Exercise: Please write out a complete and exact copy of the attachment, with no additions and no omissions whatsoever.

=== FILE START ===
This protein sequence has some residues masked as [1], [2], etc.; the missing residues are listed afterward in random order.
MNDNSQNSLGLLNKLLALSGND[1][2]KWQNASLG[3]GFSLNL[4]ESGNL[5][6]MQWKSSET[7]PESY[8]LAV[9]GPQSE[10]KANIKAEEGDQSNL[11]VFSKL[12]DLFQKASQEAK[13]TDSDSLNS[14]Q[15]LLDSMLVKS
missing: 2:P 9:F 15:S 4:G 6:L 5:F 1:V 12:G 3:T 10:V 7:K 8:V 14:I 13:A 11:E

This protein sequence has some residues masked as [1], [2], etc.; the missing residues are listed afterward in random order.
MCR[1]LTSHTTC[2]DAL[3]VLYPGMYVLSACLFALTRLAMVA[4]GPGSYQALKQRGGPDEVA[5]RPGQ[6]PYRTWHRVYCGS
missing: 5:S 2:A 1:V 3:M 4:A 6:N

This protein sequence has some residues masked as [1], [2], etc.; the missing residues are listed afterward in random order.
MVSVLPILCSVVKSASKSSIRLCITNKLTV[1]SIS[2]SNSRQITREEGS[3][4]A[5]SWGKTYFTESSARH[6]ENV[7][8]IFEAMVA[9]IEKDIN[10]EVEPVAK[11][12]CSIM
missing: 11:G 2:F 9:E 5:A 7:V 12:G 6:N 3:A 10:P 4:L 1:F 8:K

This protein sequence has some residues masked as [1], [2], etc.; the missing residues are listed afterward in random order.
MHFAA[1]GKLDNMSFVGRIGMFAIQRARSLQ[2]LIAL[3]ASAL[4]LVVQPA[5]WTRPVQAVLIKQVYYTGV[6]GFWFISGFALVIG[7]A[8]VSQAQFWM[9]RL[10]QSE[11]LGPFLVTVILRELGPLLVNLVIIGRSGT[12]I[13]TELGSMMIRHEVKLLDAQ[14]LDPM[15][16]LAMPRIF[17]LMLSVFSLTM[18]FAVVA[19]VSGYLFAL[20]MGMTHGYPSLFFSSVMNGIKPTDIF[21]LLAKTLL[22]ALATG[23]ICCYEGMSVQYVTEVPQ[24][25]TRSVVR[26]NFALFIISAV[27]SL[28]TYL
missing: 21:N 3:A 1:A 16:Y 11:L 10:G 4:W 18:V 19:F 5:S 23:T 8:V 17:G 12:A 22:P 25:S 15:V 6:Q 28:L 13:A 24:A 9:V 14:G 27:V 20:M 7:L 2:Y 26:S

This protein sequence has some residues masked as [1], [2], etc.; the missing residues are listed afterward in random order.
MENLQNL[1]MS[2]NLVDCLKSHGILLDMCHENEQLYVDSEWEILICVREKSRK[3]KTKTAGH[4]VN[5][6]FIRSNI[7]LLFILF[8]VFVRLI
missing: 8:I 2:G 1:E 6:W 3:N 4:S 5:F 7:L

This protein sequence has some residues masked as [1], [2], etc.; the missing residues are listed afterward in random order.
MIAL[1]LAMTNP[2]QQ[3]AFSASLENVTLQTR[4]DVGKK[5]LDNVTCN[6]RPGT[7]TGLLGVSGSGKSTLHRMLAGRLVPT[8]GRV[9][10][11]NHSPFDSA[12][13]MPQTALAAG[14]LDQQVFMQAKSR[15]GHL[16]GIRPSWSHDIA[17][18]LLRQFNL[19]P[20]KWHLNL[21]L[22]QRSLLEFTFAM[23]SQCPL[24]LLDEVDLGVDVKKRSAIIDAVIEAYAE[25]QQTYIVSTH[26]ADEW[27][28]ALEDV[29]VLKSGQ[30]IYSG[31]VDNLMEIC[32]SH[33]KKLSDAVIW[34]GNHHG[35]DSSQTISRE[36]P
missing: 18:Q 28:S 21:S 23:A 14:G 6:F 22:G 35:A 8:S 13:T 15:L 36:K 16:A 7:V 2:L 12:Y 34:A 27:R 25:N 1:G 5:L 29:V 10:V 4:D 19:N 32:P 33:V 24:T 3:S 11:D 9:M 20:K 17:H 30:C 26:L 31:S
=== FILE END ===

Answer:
This protein sequence has some residues masked as [1], [2], etc.; the missing residues are listed afterward in random order.
MNDNSQNSLGLLNKLLALSGND[1][2]KWQNASLG[3]GFSLNL[4]ESGNL[5][6]MQWKSSET[7]PESY[8]LAV[9]GPQSE[10]KANIKAEEGDQSNL[11]VFSKL[12]DLFQKASQEAK[13]TDSDSLNS[14]Q[15]LLDSMLVKS
missing: 2:P 9:F 15:S 4:G 6:L 5:F 1:V 12:G 3:T 10:V 7:K 8:V 14:I 13:A 11:E

This protein sequence has some residues masked as [1], [2], etc.; the missing residues are listed afterward in random order.
MCR[1]LTSHTTC[2]DAL[3]VLYPGMYVLSACLFALTRLAMVA[4]GPGSYQALKQRGGPDEVA[5]RPGQ[6]PYRTWHRVYCGS
missing: 5:S 2:A 1:V 3:M 4:A 6:N

This protein sequence has some residues masked as [1], [2], etc.; the missing residues are listed afterward in random order.
MVSVLPILCSVVKSASKSSIRLCITNKLTV[1]SIS[2]SNSRQITREEGS[3][4]A[5]SWGKTYFTESSARH[6]ENV[7][8]IFEAMVA[9]IEKDIN[10]EVEPVAK[11][12]CSIM
missing: 11:G 2:F 9:E 5:A 7:V 12:G 6:N 3:A 10:P 4:L 1:F 8:K

This protein sequence has some residues masked as [1], [2], etc.; the missing residues are listed afterward in random order.
MHFAA[1]GKLDNMSFVGRIGMFAIQRARSLQ[2]LIAL[3]ASAL[4]LVVQPA[5]WTRPVQAVLIKQVYYTGV[6]GFWFISGFALVIG[7]A[8]VSQAQFWM[9]RL[10]QSE[11]LGPFLVTVILRELGPLLVNLVIIGRSGT[12]I[13]TELGSMMIRHEVKLLDAQ[14]LDPM[15][16]LAMPRIF[17]LMLSVFSLTM[18]FAVVA[19]VSGYLFAL[20]MGMTHGYPSLFFSSVMNGIKPTDIF[21]LLAKTLL[22]ALATG[23]ICCYEGMSVQYVTEVPQ[24][25]TRSVVR[26]NFALFIISAV[27]SL[28]TYL
missing: 21:N 3:A 1:A 16:Y 11:L 10:G 4:W 18:V 19:F 5:S 23:T 8:V 17:G 12:A 22:P 25:S 15:V 6:Q 28:L 13:A 24:A 9:V 14:G 27:V 20:M 7:L 2:Y 26:S

This protein sequence has some residues masked as [1], [2], etc.; the missing residues are listed afterward in random order.
MENLQNL[1]MS[2]NLVDCLKSHGILLDMCHENEQLYVDSEWEILICVREKSRK[3]KTKTAGH[4]VN[5][6]FIRSNI[7]LLFILF[8]VFVRLI
missing: 8:I 2:G 1:E 6:W 3:N 4:S 5:F 7:L

This protein sequence has some residues masked as [1], [2], etc.; the missing residues are listed afterward in random order.
MIAL[1]LAMTNP[2]QQ[3]AFSASLENVTLQTR[4]DVGKK[5]LDNVTCN[6]RPGT[7]TGLLGVSGSGKSTLHRMLAGRLVPT[8]GRV[9][10][11]NHSPFDSA[12][13]MPQTALAAG[14]LDQQVFMQAKSR[15]GHL[16]GIRPSWSHDIA[17][18]LLRQFNL[19]P[20]KWHLNL[21]L[22]QRSLLEFTFAM[23]SQCPL[24]LLDEVDLGVDVKKRSAIIDAVIEAYAE[25]QQTYIVSTH[26]ADEW[27][28]ALEDV[29]VLKSGQ[30]IYSG[31]VDNLMEIC[32]SH[33]KKLSDAVIW[34]GNHHG[35]DSSQTISRE[36]P
missing: 18:Q 28:S 21:S 23:A 14:G 6:F 22:G 35:A 8:S 13:T 15:L 36:K 16:A 7:V 2:L 12:Y 34:A 27:R 25:N 1:G 5:L 29:V 10:V 4:D 19:N 32:P 33:V 24:T 3:S 11:D 9:M 20:K 17:H 30:C 26:L 31:S